Biodiversity • Three levels • Genetic, species, & community/ecosystem • All connected, all important • Important for ecological reasons: food, waste decomp., oxygen, cleans enviro • Economically important: forestry, hunting, fishing, hiking, biking, boating
Biodiversity • What’s here now isn’t exactly what has always been here • 1600s marked change from natives to nonnatives • Vertes & plants are only 17% of PA species
Ecosystem Diversity • Forests • Young & old are rare • Grassland & Herbaceous Openings • Only 26% of PA • Mostly human created • Barrens • Gravel/rock outcrops • Subterrain • Wetlands • Aquatic • Urban & Suburban
Habitat • Where animal lives • Four components: food, water, shelter, space • Limiting factors- regulates a population size and prevents a population from growing • Carrying capacity- the number of animals of one or more species a habitat can support at a given time.
Succession • gradual, progressive, natural “aging” of an ecosystem • Fields forest edge deciduous forest
Foundations for Life • Soil • Climate & Weather • Sunlight & Heat • Water • Air • Biotic Zones • Food • Space • Shelter • Water
Why Populations Change • Natality- production of new individuals • Mortality- loss of individuals • Immigration- moving in • Emigration- moving out
Population Characteristics • High producers, short lives- birds, rabbits, mice; high repro rate, low space; high mortality • Medium producers, medium lives- ducks & geese; medium repro, more space, mid-level mortality • Low producers, long lives- deer, bear, large mammals; low repro, lots of space, low mortality
Harvesting • Tool for managing populations near carrying capacity • Works well if all factors are monitored • If mortality suddenly increases, harvesting can be problematic
Steps to Management • Determine distribution & habitats • Determine quality of animals in habitat • Manage population, habitat, or both • Help threatened and endangered species • Establish management areas/refuges
Skulls • Teeth and eyes give clues to niche • Teeth • Incisors- sharp, but flat; cut and snip • Canines- pointed and conical; pierce, hold, tear • Pre-molars- crush or slice • Molars- flat to grind, or serrated to cut • Milk teeth= deciduous because they fall out
More Teeth • Carnivores- incisors are small & sharp, well-developed canines • Herbivores- flat premolars and molars • Rodents (and cottontails)- incisors continuously grow on upper and lower jaw; gap behind incisors called diastema • Ruminants- multiple stomachs, chew cud; incisors only on one jaw • Perissodactyls or odd-toed ungulates- incisors and canines • Onmivores- variety of teeth
Eyes • Prey- eyes on side of head, gives good view to sides to spot predators • Predators- eyes face forward to give good depth perception & visual acuity
Aging Deer Jaws • http://www.envirothonpa.org/documents/Agingdeerjawbones.pdf
Deer Management • Not just about big deer, hunting, out hunting last year • Health of heard is important, balance in ecosystem • Adaptive management starts by establishing clear and measurable objectives, then implementing management actions, monitoring those management actions and whether they achieved the objectives, and adaptingpolicy and management actions as necessary.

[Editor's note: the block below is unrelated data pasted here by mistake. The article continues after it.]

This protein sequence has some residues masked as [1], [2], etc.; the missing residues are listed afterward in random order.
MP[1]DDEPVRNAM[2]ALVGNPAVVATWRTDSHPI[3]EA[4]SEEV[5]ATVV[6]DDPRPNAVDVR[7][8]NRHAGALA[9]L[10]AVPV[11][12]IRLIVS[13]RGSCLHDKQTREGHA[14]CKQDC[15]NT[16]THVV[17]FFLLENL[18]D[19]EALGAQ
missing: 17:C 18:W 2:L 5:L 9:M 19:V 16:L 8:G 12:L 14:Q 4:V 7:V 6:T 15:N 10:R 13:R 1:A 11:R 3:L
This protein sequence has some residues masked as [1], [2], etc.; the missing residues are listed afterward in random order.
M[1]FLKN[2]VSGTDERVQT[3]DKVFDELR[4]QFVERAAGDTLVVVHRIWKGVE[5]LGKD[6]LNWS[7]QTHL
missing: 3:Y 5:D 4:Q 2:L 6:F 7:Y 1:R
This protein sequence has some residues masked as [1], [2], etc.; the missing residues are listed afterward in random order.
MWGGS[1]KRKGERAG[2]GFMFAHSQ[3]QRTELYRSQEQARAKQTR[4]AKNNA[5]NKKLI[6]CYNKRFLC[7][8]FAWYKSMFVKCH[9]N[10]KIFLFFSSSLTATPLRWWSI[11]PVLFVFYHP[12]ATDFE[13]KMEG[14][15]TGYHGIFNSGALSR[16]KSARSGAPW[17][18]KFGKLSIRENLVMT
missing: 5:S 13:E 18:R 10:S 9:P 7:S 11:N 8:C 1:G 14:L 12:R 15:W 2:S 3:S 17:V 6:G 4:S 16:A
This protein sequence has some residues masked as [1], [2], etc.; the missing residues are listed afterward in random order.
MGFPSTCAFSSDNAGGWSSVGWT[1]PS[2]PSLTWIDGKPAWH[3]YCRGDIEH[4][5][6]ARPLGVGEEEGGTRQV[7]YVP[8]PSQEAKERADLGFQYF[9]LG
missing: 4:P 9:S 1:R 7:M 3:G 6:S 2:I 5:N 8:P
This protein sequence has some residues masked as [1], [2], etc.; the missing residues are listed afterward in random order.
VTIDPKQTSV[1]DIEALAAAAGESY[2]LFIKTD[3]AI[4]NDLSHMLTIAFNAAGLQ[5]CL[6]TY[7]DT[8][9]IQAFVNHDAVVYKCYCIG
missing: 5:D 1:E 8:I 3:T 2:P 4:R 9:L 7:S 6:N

Deer Management Goals • Healthy heard • Human/deer conflicts • Habitat impacts • Provide recreational opportunity • Promote public knowledge
Deer Info • Food needs depend on sex, season, & age • Northern hardwood, mixed oak support most deer • Pole timber support no deer • For sustainable hunting, population must be 50-60% below carrying capacity • Healthy deer can fast for weeks • Cover is most important in bad winters
Chronic Wasting Disease • affects the brain and nervous system of infected cervids • 2012 a captive deer; Fall 2013 three free range from 2012 harvest were identified, and 1 road killed buck in 2013 • Management- targeted sampling, don’t group feed, don’t transport carcasses, don’t shoot sick deer, cleanliness • Spread direct and indirect • Symptoms- emaciation, drooling • Spread began in midwest
Hunter Safety • Do not shoot, handle or consume any animal that is acting abnormally or appears to be sick. Contact your state game and fish department if you see or harvest an animal that appears sick. Wear latex or rubber gloves when field dressing your deer or elk.Bone out the meat from your animal. Don't saw through bone, and avoid cutting through the brain or spinal cord (backbone). Minimize the handling of brain and spinal tissues. Wash hands and instruments thoroughly after field dressing is completed. Avoid consuming brain, spinal cord, eyes, spleen, tonsils and lymph nodes of harvested animals. (Normal field dressing coupled with boningout a carcass will remove most, if not all, of these body parts. Cuttingaway all fatty tissue will remove remaining lymph nodes.) Avoid consuming the meat from any animal that tests positive for the disease. If you have your deer or elk commercially processed, request that your animal is processed individually, without meat from other animals being added to meat from your animal.
White Nose Syndrome • White fungus on nose, wakes bats, sapping energy, hibernation ceases early • Found 2006-07 in New York, now spread to Oklahoma • 90-100% of bats dead in hibernacula • Still working to ID spread, source, and cause • Report bats
Epizootic Hemorrhagic Disease (EHD) • A virus • Most common deer disease • Transmitted by biting midges • More likely in warm weather • Lethargic, lame, unresponsive, blue tongues, stop drinking, bloody discharge • Not harmful to humans, but increases chance of secondary infections that may be • Frequent exposure allows immunity to develop • Frost kills midges, ending outbreaks, and increases chance of outbreaks in warm places • Affects other hoofed mammals, but not as severely